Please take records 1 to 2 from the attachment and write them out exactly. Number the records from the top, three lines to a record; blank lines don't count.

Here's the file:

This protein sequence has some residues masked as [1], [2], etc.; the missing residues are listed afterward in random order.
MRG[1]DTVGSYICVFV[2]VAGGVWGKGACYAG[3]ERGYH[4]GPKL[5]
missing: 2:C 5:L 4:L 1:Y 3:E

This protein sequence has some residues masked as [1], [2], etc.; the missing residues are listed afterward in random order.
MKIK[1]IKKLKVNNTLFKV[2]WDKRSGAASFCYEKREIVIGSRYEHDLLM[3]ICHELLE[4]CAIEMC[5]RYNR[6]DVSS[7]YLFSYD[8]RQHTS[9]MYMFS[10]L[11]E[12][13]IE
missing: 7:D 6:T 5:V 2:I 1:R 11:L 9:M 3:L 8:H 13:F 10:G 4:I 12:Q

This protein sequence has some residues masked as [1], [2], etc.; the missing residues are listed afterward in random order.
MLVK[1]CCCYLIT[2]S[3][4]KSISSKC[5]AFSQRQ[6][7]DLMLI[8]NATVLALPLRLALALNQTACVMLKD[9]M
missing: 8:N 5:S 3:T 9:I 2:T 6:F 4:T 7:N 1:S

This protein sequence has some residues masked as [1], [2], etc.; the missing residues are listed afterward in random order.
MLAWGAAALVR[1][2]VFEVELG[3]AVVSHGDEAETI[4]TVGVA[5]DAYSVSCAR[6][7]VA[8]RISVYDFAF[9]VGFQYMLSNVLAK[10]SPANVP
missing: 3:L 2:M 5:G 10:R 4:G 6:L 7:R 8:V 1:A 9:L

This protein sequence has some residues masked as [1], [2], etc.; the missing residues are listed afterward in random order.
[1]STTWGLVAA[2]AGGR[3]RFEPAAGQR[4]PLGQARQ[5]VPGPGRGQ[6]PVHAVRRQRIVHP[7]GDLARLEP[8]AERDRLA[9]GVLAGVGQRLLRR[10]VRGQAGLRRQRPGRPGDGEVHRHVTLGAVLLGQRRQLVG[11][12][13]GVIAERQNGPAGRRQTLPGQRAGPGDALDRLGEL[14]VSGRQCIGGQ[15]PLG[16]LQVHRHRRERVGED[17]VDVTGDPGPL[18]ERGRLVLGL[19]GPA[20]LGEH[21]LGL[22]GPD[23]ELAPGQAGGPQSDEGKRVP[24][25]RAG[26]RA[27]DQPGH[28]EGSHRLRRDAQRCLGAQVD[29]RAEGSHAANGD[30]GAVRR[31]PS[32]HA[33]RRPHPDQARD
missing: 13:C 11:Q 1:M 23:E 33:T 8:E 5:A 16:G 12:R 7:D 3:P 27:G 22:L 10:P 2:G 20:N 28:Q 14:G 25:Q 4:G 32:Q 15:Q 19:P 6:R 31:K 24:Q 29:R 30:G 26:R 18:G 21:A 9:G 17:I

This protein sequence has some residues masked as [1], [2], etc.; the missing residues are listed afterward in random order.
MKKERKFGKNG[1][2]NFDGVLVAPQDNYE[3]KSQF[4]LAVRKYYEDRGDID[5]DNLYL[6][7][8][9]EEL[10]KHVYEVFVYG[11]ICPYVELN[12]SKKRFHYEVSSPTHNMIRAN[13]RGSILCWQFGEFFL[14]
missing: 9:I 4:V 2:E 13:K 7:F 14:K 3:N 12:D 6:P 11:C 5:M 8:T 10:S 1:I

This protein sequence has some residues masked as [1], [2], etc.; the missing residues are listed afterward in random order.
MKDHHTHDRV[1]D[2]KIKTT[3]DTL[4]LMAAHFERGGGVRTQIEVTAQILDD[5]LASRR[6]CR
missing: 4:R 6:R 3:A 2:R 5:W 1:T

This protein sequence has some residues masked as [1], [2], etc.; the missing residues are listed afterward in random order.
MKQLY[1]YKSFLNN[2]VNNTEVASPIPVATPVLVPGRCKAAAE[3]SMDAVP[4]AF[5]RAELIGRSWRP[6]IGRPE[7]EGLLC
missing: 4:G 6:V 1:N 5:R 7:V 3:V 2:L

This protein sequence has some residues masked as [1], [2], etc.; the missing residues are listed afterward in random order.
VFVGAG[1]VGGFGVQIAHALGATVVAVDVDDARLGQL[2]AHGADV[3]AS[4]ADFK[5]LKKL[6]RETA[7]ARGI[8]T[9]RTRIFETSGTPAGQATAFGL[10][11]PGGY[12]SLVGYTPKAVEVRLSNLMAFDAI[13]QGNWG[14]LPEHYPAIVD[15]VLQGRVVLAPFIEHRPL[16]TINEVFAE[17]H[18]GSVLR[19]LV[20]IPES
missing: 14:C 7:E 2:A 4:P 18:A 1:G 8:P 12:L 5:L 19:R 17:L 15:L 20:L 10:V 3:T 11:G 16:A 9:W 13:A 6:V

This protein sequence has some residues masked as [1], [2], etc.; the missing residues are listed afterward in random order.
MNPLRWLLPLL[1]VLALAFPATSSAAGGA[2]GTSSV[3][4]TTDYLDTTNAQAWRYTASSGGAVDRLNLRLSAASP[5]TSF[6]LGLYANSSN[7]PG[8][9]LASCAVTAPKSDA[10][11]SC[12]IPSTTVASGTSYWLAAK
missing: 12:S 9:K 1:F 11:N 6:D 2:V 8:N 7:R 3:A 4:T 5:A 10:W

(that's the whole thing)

This protein sequence has some residues masked as [1], [2], etc.; the missing residues are listed afterward in random order.
MRG[1]DTVGSYICVFV[2]VAGGVWGKGACYAG[3]ERGYH[4]GPKL[5]
missing: 2:C 5:L 4:L 1:Y 3:E

This protein sequence has some residues masked as [1], [2], etc.; the missing residues are listed afterward in random order.
MKIK[1]IKKLKVNNTLFKV[2]WDKRSGAASFCYEKREIVIGSRYEHDLLM[3]ICHELLE[4]CAIEMC[5]RYNR[6]DVSS[7]YLFSYD[8]RQHTS[9]MYMFS[10]L[11]E[12][13]IE
missing: 7:D 6:T 5:V 2:I 1:R 11:L 9:M 3:L 8:H 13:F 10:G 4:I 12:Q